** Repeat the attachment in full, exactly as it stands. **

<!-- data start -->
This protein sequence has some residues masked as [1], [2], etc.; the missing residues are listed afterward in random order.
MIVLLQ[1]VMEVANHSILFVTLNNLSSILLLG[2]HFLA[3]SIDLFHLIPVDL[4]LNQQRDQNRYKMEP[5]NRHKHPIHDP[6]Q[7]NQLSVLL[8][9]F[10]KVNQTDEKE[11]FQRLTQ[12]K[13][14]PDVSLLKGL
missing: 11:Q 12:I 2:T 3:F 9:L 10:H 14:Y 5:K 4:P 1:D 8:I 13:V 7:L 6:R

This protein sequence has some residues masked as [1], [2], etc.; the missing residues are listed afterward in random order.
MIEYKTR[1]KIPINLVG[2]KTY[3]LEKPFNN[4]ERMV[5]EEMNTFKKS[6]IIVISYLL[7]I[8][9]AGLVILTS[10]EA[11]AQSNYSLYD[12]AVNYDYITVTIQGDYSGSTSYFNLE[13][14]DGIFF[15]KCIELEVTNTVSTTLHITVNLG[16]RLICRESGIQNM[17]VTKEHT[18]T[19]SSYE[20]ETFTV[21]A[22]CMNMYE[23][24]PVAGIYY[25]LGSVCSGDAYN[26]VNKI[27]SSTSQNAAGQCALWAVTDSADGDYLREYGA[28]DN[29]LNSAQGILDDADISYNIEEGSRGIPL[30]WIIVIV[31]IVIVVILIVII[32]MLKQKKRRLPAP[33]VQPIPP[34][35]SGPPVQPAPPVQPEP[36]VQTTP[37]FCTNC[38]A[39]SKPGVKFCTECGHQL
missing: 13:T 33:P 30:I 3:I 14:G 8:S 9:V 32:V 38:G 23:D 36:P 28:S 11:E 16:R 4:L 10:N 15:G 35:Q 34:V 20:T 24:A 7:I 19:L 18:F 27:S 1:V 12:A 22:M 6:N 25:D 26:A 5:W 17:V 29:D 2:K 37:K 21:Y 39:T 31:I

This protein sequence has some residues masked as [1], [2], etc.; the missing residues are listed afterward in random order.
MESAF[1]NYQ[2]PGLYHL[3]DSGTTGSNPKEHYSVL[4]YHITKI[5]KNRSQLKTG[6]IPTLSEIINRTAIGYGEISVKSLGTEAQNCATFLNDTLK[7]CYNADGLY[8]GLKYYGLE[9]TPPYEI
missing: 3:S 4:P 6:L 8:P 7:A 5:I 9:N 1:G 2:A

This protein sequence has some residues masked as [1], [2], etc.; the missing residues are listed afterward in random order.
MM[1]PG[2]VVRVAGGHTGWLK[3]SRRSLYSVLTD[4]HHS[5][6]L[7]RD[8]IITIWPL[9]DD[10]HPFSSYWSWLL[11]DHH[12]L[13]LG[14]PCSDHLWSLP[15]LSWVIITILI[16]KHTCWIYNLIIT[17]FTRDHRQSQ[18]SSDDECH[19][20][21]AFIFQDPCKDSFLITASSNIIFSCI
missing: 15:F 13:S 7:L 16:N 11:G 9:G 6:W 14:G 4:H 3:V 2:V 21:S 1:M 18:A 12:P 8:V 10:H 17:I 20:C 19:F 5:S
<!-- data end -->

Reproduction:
This protein sequence has some residues masked as [1], [2], etc.; the missing residues are listed afterward in random order.
MIVLLQ[1]VMEVANHSILFVTLNNLSSILLLG[2]HFLA[3]SIDLFHLIPVDL[4]LNQQRDQNRYKMEP[5]NRHKHPIHDP[6]Q[7]NQLSVLL[8][9]F[10]KVNQTDEKE[11]FQRLTQ[12]K[13][14]PDVSLLKGL
missing: 11:Q 12:I 2:T 3:F 9:L 10:H 14:Y 5:K 4:P 1:D 8:I 13:V 7:L 6:R

This protein sequence has some residues masked as [1], [2], etc.; the missing residues are listed afterward in random order.
MIEYKTR[1]KIPINLVG[2]KTY[3]LEKPFNN[4]ERMV[5]EEMNTFKKS[6]IIVISYLL[7]I[8][9]AGLVILTS[10]EA[11]AQSNYSLYD[12]AVNYDYITVTIQGDYSGSTSYFNLE[13][14]DGIFF[15]KCIELEVTNTVSTTLHITVNLG[16]RLICRESGIQNM[17]VTKEHT[18]T[19]SSYE[20]ETFTV[21]A[22]CMNMYE[23][24]PVAGIYY[25]LGSVCSGDAYN[26]VNKI[27]SSTSQNAAGQCALWAVTDSADGDYLREYGA[28]DN[29]LNSAQGILDDADISYNIEEGSRGIPL[30]WIIVIV[31]IVIVVILIVII[32]MLKQKKRRLPAP[33]VQPIPP[34][35]SGPPVQPAPPVQPEP[36]VQTTP[37]FCTNC[38]A[39]SKPGVKFCTECGHQL
missing: 13:T 33:P 30:I 3:I 14:G 8:S 9:V 32:V 38:G 23:D 36:P 28:S 11:E 16:R 4:L 10:N 15:G 35:Q 34:V 20:T 24:A 7:I 19:L 18:F 27:S 1:V 12:A 22:M 6:N 25:D 26:A 5:W 17:V 29:D 2:K 37:K 21:Y 39:T 31:I

This protein sequence has some residues masked as [1], [2], etc.; the missing residues are listed afterward in random order.
MESAF[1]NYQ[2]PGLYHL[3]DSGTTGSNPKEHYSVL[4]YHITKI[5]KNRSQLKTG[6]IPTLSEIINRTAIGYGEISVKSLGTEAQNCATFLNDTLK[7]CYNADGLY[8]GLKYYGLE[9]TPPYEI
missing: 3:S 4:P 6:L 8:P 7:A 5:I 9:N 1:G 2:A

This protein sequence has some residues masked as [1], [2], etc.; the missing residues are listed afterward in random order.
MM[1]PG[2]VVRVAGGHTGWLK[3]SRRSLYSVLTD[4]HHS[5][6]L[7]RD[8]IITIWPL[9]DD[10]HPFSSYWSWLL[11]DHH[12]L[13]LG[14]PCSDHLWSLP[15]LSWVIITILI[16]KHTCWIYNLIIT[17]FTRDHRQSQ[18]SSDDECH[19][20][21]AFIFQDPCKDSFLITASSNIIFSCI
missing: 15:F 13:S 7:L 16:N 11:G 9:G 6:W 14:G 4:H 3:V 2:V 21:S 1:M 18:A 12:P 8:V 10:H 17:I 20:C 19:F 5:S